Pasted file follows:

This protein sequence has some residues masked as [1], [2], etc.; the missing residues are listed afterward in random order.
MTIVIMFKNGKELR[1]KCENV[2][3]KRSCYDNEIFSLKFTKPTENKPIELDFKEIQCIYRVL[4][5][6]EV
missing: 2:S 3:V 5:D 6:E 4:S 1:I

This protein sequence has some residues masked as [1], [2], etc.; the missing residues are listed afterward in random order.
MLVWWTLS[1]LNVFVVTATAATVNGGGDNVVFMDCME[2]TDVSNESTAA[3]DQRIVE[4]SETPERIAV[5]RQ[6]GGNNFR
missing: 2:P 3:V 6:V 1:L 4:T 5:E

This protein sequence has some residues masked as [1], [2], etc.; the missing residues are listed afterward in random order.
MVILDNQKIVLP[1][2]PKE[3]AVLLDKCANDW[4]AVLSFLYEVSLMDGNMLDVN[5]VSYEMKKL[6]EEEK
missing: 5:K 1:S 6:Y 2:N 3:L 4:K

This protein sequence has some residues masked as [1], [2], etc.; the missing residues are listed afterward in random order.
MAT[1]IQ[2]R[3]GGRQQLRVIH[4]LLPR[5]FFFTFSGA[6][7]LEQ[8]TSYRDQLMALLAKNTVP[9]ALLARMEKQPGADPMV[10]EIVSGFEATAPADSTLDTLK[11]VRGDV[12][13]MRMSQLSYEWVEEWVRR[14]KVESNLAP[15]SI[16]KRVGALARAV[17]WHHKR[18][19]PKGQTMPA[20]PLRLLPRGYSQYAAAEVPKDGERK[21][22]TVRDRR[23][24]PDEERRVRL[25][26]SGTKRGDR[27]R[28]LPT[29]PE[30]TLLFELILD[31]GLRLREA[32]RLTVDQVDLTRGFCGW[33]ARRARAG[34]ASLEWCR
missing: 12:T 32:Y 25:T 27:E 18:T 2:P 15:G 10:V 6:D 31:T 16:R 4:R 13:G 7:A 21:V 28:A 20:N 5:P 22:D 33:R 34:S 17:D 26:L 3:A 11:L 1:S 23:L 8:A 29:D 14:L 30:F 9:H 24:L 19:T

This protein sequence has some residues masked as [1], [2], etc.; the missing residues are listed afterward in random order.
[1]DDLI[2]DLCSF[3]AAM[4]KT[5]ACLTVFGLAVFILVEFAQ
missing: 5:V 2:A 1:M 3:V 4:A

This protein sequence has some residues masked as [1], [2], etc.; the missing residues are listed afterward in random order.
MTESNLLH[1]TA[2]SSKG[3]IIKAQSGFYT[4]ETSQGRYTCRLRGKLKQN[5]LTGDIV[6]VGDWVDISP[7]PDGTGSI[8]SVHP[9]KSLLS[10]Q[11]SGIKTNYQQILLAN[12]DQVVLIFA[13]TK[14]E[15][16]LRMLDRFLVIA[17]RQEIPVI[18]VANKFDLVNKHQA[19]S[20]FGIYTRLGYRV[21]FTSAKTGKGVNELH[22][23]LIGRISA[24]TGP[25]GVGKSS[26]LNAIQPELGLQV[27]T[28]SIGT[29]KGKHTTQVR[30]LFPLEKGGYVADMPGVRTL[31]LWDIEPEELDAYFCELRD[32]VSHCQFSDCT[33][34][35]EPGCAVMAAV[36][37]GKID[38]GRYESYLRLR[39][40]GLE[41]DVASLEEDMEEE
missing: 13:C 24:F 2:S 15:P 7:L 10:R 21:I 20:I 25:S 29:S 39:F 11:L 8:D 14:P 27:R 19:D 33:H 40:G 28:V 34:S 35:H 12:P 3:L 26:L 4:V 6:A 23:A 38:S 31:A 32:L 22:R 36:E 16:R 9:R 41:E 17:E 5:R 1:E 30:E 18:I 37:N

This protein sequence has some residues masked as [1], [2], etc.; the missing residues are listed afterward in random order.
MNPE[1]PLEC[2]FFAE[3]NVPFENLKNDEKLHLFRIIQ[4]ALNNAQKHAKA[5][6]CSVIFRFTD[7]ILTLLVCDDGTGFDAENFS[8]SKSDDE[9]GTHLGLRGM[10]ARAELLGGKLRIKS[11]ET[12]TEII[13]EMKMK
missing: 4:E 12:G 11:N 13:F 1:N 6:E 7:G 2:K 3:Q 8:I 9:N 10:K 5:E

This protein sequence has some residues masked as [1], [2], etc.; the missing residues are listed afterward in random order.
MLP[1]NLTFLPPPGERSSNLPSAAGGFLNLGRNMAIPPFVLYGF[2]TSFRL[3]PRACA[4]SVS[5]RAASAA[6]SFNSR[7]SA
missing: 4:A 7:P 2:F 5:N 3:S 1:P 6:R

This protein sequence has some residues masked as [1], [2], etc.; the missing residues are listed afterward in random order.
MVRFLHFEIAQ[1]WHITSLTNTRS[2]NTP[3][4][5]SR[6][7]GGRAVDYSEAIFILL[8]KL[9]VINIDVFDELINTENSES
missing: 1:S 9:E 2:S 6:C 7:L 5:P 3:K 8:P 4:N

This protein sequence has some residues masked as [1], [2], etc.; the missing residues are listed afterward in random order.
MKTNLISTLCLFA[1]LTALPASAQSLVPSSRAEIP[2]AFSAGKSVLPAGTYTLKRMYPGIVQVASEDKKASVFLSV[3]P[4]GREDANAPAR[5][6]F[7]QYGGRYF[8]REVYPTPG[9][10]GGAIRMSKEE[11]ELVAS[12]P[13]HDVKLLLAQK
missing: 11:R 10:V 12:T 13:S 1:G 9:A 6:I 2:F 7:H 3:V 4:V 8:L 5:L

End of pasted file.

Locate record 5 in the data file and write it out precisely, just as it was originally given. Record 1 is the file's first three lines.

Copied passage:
This protein sequence has some residues masked as [1], [2], etc.; the missing residues are listed afterward in random order.
[1]DDLI[2]DLCSF[3]AAM[4]KT[5]ACLTVFGLAVFILVEFAQ
missing: 5:V 2:A 1:M 3:V 4:A